Monday, March 22, 2010

The Biodiversity in the Ixil Triangle

This region in the northern area of El Quiche, right on the Sierra de los Cuchumatanes -the highest non-volcanic mountain range in Central America, there is this area called the Ixil Triangle because it is formed by the only three Ixil Maya descendants communities: San Gaspar Chajul, San Juan Cotzal, and Santa Maria Nebaj, where the Ixil languaje is spoken.
Commonly, the word biodiversity is associated mostly with other than human nature aspects; however, in the Ixil Triangle, the human side of biodiversity is what keeps this region alive, looking into the future.
Because the Cuchumatanes mountain range is associated mainly with the Huehuetenango department, in general I would say that even Guatemalans often forget the importance of the Ixil Triangle and its people in the conservation of the amazing biodiversity in the biosphere reserve B'isis K'ab'a (or Visis Caba, its name in Spanish), which has an extension of 45,000 square meters and was declared protected area in 1997.
Most of this reserve is covered with pine-oak humid forest and receives over 6,000 mm of rainfall annually, reason why streams, ponds, rivers and waterfalls are abundant.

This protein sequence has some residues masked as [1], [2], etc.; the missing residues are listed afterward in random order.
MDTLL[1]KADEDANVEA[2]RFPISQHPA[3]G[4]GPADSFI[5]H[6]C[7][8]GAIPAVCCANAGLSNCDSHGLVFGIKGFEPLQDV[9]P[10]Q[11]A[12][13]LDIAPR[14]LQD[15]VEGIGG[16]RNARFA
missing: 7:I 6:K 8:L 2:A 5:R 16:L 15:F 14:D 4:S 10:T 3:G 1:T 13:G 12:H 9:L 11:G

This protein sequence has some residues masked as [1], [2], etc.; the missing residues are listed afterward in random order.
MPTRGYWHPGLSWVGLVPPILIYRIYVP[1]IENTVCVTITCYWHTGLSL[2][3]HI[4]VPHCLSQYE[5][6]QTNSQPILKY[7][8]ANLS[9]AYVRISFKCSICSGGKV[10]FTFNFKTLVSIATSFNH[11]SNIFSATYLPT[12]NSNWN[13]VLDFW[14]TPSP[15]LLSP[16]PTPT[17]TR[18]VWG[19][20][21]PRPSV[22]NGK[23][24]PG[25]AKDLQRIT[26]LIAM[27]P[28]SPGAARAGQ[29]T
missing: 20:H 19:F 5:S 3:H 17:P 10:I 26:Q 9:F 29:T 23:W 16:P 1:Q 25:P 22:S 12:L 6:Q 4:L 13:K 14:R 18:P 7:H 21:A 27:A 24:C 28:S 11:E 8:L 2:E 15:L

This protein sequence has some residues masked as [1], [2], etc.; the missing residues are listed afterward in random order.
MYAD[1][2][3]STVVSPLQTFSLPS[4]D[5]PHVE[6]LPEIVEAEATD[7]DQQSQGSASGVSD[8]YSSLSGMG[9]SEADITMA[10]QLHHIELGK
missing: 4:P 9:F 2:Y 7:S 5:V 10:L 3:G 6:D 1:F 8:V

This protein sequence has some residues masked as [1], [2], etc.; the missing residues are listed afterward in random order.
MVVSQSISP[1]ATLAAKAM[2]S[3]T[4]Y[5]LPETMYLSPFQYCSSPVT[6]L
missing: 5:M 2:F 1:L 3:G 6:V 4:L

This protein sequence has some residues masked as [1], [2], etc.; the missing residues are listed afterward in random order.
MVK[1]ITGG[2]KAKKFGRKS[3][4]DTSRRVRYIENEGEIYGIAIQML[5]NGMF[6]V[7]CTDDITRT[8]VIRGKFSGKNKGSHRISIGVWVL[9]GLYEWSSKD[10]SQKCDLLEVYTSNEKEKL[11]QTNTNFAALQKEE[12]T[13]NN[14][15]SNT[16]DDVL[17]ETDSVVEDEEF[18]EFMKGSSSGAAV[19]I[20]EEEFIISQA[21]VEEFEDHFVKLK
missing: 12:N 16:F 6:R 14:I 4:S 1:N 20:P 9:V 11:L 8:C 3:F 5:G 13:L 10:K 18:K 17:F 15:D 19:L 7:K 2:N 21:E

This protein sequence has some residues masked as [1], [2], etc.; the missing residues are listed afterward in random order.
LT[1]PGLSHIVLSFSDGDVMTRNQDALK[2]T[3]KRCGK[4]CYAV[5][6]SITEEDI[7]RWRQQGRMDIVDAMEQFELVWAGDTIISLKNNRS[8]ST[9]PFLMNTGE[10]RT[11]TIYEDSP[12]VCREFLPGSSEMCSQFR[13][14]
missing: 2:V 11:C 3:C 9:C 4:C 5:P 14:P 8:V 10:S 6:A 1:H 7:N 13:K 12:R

Among other species, this area is house for six endemic amphibians including the endangered Plectrohyla tecunumani, locally known as "ranita Ixil".
Additionally, the area is also important for the protection and conservation of the drainage river basin of the rivers Ixcan and Xacibal.
With the signage of the Peace Accords on December 1996 and several organizations working in the area, conditions have been changing in positive ways, encouraging these communities to rebuild not just their towns, but their lives and what we can appreciate today, are flourishing, industrious communities in a very spiritual atmosphere deeply rooted in their Maya Ixil tradition.

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